Hydroponic culture medium was examined for the presence of nematodes that had emigrated from host roots beginning 18 dpi (days post-infection) and at regular intervals thereafter for up to 45 dpi. Unstressed plants yielded only nine male nematodes during this period, corresponding to only 0.18% of the J2 used for inoculum. By contrast, plants that been subjected to pruning stress at 1 or 2 dpi yielded large numbers of motile nematodes (), representing approximately 14% of the inoculum. Examination by stereomicroscopy revealed that the nematodes recovered were all M. incognita
males; no other juvenile or adult stages were seen. These yields of males observed in our study are similar to those previously reported (Davide and Triantaphyllou, 1967
) under nutrient deficiency host stress.
Number of male nematodes recovered from hydroponically grown plants stressed by pruning at various days post infection (dpi). Bars indicate standard error.
Males were found in collections made as late as 45 dpi, although approximately 90% of males were found in the collections made between 18 dpi and 30 dpi. These results confirm previous conclusions that not only does pruning stress induce male sexual development, but also that the response of this stress is limited to the first few days after infection (Triantaphyllou, 1973
). Microscopic analysis revealed that at least 90% of the males generated by this method had both only one gonad and tail spicules, which are diagnostic characteristics of true males and consistent with evidence from previous studies (Papadopoulou and Triantaphyllou, 1982
It has been postulated (Triantaphyllou, 1973
) that the nature of the stress induced by pruning and perceived by Meloidogyne
spp. closely resembles nutrient deficiency. In both conditions, the development of the J2 into an adult is slowed, and the male-to-female ratio is increased due to a switch in the developmental fate of the J2 rather than due to differential death of females. There are many potential physiological and biochemical differences between plants under nutrient deprivation and pruning stress, but the signal for RKN sex determination is apparently common to both conditions. It is still not clear whether this signal is part of a host regulatory pathway (conceivably a single molecule produced by the plant) or a more complex physiological cue perceived by the nematode as a measure of the availability or quality of nutrition, which we term "food signal." Genetic analysis (Lohar and Bird, 2003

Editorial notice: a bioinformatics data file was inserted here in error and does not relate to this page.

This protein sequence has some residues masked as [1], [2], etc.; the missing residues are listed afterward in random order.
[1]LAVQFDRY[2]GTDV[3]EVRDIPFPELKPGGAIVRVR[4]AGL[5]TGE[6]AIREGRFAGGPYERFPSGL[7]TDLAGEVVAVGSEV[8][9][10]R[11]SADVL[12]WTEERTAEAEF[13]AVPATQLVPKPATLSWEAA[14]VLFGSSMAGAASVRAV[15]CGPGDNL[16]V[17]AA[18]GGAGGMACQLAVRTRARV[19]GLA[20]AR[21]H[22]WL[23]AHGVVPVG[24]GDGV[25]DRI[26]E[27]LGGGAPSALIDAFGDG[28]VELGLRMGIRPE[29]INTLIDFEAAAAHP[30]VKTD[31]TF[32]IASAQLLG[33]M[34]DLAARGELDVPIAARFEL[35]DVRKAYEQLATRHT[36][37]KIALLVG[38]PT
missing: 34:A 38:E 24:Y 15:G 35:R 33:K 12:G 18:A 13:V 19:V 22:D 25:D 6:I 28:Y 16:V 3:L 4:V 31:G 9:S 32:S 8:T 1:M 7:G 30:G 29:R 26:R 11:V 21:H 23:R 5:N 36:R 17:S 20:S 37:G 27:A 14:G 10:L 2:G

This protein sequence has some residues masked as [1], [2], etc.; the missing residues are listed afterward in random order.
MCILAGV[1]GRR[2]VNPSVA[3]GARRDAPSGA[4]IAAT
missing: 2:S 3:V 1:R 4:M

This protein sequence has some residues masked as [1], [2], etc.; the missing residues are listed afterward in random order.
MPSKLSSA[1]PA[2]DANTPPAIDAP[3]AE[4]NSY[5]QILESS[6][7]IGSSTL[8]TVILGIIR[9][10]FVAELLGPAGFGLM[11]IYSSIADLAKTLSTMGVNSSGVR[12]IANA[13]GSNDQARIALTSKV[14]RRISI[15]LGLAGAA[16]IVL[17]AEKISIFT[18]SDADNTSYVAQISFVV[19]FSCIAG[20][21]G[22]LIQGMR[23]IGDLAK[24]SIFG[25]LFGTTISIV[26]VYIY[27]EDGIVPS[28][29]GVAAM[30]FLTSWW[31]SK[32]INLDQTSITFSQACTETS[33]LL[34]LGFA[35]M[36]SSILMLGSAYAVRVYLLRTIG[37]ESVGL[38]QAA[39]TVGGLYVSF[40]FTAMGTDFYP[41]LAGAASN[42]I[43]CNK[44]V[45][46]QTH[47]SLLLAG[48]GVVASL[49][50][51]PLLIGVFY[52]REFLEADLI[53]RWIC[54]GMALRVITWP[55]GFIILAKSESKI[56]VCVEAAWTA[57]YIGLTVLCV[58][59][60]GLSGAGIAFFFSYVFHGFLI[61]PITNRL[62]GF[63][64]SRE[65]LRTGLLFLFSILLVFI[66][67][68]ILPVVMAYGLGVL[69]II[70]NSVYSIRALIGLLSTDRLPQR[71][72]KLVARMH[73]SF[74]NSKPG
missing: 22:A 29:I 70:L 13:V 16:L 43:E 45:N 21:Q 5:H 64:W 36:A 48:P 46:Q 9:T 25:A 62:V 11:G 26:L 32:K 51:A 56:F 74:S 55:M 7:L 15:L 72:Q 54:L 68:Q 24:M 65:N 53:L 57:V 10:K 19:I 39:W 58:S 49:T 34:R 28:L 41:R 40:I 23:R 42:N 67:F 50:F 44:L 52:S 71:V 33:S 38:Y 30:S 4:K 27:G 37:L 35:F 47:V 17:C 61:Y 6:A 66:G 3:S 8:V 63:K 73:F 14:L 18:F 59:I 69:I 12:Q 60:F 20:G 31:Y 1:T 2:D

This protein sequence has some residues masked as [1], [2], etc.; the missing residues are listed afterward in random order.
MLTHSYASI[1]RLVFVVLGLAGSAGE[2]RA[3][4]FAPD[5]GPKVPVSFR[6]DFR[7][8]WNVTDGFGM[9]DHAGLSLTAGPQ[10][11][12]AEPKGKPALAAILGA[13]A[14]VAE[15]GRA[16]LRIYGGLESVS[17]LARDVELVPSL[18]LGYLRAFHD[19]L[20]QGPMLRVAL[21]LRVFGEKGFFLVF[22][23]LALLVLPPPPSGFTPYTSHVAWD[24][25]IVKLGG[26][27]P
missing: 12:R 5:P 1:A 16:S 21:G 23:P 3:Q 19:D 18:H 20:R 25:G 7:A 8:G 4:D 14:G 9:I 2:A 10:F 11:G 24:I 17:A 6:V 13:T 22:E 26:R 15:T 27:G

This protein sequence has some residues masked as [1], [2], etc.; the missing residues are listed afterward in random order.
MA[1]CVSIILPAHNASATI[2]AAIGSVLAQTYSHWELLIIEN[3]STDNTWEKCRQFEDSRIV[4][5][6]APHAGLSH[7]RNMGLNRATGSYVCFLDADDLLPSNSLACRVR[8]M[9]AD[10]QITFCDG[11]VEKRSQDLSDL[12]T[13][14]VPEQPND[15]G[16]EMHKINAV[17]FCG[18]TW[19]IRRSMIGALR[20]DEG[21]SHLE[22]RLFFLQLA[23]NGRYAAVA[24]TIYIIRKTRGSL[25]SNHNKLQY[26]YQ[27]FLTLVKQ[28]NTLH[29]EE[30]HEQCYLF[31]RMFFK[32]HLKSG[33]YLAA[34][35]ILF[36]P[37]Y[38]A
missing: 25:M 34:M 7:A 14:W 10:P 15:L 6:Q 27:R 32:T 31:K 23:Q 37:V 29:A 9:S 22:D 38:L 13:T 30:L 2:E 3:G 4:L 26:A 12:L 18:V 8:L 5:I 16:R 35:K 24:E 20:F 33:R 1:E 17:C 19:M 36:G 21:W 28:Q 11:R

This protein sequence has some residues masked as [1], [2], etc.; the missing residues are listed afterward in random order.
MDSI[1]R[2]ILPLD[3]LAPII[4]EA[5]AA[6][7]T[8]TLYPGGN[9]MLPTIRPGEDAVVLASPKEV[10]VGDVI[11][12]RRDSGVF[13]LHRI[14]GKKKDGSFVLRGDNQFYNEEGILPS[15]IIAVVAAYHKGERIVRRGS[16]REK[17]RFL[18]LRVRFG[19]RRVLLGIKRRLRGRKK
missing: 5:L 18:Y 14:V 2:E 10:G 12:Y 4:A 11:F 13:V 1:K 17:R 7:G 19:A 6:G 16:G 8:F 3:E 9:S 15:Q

) has shown that the ability of RKN to establish successful feeding sites is modulated by the same shoot-derived signaling pathway that regulates the number of nitrogen-fixing nodules induced by rhizobacteria on legumes. However, that study did not reveal altered nematode sex ratios (Lohar and Bird, 2003
). Thus, a more plausible hypothesis of the nature of the cue leading to male development is based on the notion of food signal. In C. elegans,
development of the dauer larva to allow prolonged survival and environmental resistance is triggered by low levels of a general food signal relative to total nematode numbers, which is computed by the C. elegans
LI from the concentration of a constitutively secreted pheromone (Golden and Riddle, 1984
). In fact, this ratio is measured twice during development, demonstrating the functionality of this developmental plasticity throughout development. Meloidogyne incognita
J2 and C. elegans
L2 both express glyoxylate pathway enzymes needed for lipid metabolism characteristic of nematode survival stages (McCarter et al., 2003
). Reentry into the L3 stage from the dauer also is triggered by a general food signal, in this case the reappearance of a relatively adequate food source. Recent evidence demonstrates that C. elegans
L2 also respond to a general food signal for sex determination, where more males develop when grown in log-phase vs. stationary-phase E. coli
(Prahlad et al., 2003
). Understanding the basis for this decision might reveal a mechanism widely used across the phylum.